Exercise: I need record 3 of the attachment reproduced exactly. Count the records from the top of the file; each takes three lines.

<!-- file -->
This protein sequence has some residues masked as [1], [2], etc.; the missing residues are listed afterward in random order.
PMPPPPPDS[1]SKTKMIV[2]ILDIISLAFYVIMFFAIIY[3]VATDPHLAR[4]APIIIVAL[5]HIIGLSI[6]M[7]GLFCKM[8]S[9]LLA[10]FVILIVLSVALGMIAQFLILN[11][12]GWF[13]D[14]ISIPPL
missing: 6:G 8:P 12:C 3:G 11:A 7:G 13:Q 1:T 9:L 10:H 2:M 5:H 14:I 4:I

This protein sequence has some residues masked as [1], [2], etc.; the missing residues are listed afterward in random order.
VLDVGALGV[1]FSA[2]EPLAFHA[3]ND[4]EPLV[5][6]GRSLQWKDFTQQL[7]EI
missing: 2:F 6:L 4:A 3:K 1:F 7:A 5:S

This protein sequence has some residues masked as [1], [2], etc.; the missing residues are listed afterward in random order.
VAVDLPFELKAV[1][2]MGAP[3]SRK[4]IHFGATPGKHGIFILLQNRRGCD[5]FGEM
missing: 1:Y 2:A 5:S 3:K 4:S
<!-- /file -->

This protein sequence has some residues masked as [1], [2], etc.; the missing residues are listed afterward in random order.
VAVDLPFELKAV[1][2]MGAP[3]SRK[4]IHFGATPGKHGIFILLQNRRGCD[5]FGEM
missing: 1:Y 2:A 5:S 3:K 4:S